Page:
How is LTV useful?
Balancing customer acquisition spend
If I know my LTV is ‘X’, I can confidently spend ‘Y’ to acquire customers without much risk.
Determining payback period
How long does it take for a customer to “pay back” their acquisition cost? The longer this is, the more risk there is tied up in the business.
Many investors in SaaS want to see LTV as a part of their “health” assessment of a prospective investment.
The basic LTV formula
ARPA: Average Revenue Per Account (The average MRR across all of your active customers)
Gross Margin: The difference between revenue and COGS (Cost Of Goods Sold). This is typically extremely high in SaaS (>80%)
Customer Churn Rate: The rate at which your customers are cancelling their subscriptions.
This basic LTV formula is commonly accepted as a useful starting point. However, it’s only a rough estimate and doesn’t properly account for MRR expansion, contraction or non-linear churn.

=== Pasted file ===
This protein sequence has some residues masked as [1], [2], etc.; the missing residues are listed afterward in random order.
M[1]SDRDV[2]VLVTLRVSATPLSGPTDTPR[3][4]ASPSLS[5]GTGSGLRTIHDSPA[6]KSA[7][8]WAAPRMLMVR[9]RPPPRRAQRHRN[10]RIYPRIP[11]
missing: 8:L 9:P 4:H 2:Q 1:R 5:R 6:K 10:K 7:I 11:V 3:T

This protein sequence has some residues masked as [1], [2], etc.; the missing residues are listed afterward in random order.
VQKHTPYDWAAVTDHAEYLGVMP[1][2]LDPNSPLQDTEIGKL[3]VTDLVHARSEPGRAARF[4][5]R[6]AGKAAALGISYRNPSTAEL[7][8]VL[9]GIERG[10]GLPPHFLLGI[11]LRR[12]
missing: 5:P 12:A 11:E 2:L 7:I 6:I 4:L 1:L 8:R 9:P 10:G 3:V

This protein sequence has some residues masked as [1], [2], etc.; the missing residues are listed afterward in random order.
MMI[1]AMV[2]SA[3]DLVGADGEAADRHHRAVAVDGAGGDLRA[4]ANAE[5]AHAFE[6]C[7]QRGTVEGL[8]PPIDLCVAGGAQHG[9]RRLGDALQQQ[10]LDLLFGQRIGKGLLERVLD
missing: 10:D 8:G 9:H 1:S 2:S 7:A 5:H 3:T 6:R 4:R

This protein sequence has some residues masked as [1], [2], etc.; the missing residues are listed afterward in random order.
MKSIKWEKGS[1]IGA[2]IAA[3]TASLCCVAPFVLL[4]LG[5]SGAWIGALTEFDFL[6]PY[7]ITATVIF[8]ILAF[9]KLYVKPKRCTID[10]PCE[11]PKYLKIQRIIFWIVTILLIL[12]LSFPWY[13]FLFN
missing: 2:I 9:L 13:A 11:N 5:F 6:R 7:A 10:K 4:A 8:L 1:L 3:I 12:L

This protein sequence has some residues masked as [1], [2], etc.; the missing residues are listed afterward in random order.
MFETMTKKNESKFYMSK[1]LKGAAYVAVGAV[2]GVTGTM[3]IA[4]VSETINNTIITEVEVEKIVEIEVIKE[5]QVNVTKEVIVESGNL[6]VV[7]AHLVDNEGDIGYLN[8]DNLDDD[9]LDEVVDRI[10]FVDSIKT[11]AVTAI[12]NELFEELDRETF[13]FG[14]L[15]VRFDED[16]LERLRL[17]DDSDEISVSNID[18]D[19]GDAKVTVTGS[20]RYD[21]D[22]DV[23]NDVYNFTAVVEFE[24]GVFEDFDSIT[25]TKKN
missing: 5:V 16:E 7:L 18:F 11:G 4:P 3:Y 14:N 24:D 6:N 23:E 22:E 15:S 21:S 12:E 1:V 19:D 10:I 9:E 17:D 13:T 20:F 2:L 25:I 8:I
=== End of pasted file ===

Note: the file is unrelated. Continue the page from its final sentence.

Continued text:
The “David Skok” formula Advanced mode
G is an annual growth rate for customers who haven’t churned
K = (1 - Customer Churn Rate) x (1 - Discount Rate)
Discount Rate is a pre-defined annual rate of your choosing, accommodating risk and reduced value of future money. Skok suggests a value of 20-25% for pre-scale businesses. The calculator above uses a fixed discount rate of 20%.
SaaS VC and thought leader David Skok recently introduced a more advanced LTV formula, which produces a more ‘realistic’ estimate of the metric. The formula incorporates:
- Revenue expansion from customers upgrading plans
- Risk (resulting in a more pessimistic value)
- The reduced value of money over time